Giuliani's popularity in '08 race alarms religious conservative leaders
Tony Perkins, of the Family Research Council, and Gary Bauer, of American Values, were guests at a Monitor breakfast Wednesday.
Washington - It is tough time for religious conservatives.
"We are struggling about what to do in a very difficult election cycle," said Gary Bauer, president of American Values, at a Monitor breakfast Wednesday. The nonprofit group describes itself as "defending life and traditional marriage" as well as standing against "liberal education and cultural forces."
Affiliated for 30 years with a Republican Party that has defined itself as pro-life and pro-family, religious conservatives are viewing the current GOP presidential race with alarm. A key reason: The candidate sitting atop the national polls is former New York Mayor Rudy Giuliani, who supports a woman's right to choose an abortion and who favors at least some rights for gay partners.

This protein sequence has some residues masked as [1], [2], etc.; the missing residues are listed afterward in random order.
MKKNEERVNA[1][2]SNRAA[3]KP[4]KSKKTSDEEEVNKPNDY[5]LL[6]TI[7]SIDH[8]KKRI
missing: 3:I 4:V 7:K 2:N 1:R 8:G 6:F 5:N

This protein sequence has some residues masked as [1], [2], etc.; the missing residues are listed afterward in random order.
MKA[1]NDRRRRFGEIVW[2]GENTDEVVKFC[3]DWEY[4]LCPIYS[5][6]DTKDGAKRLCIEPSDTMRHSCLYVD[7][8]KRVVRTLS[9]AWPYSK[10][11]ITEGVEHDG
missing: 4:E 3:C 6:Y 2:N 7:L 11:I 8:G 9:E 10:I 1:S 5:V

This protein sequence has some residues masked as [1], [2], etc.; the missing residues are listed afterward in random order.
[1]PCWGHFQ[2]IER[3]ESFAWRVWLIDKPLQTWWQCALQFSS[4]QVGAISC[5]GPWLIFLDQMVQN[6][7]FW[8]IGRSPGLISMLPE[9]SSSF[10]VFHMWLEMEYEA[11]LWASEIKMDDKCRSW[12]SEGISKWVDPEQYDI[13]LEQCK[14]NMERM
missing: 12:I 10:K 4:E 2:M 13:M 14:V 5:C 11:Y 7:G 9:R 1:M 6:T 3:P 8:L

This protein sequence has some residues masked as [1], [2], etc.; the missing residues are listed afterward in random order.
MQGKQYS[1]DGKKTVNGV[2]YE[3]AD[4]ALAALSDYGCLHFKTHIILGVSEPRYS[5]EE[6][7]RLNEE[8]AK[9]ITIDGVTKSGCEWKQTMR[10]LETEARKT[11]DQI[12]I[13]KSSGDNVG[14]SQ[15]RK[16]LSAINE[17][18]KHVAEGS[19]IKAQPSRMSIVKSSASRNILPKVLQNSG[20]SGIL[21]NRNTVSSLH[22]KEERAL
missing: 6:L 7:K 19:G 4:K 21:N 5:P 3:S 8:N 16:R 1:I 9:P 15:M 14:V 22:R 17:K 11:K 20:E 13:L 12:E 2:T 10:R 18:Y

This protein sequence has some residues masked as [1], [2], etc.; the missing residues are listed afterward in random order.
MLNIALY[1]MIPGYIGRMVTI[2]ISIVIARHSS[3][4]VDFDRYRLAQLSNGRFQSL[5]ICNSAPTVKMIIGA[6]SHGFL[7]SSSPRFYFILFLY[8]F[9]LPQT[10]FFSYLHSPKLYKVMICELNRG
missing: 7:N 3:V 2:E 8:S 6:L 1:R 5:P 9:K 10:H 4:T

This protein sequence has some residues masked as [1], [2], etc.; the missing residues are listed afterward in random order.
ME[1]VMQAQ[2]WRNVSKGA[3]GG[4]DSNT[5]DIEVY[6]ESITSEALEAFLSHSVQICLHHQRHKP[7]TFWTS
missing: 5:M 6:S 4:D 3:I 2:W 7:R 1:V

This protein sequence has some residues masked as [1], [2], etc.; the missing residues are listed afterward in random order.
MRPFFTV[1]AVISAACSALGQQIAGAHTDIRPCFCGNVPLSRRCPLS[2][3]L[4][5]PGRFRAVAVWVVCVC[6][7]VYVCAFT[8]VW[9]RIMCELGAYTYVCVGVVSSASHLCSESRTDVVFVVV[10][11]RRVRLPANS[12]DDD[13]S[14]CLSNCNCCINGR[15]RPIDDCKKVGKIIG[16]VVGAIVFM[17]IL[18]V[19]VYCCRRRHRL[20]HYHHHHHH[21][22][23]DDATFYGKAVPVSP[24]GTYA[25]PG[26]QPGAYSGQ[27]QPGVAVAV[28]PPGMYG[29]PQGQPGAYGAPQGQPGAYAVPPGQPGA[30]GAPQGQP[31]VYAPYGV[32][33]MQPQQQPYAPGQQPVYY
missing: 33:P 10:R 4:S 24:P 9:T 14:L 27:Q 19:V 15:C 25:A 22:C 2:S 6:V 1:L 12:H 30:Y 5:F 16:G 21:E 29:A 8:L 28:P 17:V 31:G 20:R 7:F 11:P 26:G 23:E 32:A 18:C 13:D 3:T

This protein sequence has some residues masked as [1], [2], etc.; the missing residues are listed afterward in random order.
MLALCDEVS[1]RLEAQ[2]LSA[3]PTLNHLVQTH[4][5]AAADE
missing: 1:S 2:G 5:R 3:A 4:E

Whether Mr. Giuliani would be an acceptable Republican candidate is an issue which exposes fault lines among movement leaders.
"He gives social conservatives very little to be motivated about," said Tony Perkins, president of the Family Research Council, which describes itself as championing "marriage and family as the foundation of civilization, the seedbed of virtue, and the wellspring of society."
Giuliani " has stated a pro-abortion-rights position. There is nothing more fundamental to social conservatives than the preservation of human life, the sanctity of human life. Right behind that is the issue of marriage. He is wrong on that issue as well," Mr. Perkins said at the breakfast.
He offers only a barely concealed warning to the Republican Party. "If they break faith with evangelical social conservatives on these issues, I believe a lot of social conservatives will break ranks with the GOP. I don't think it is enough to scare them with Hillary."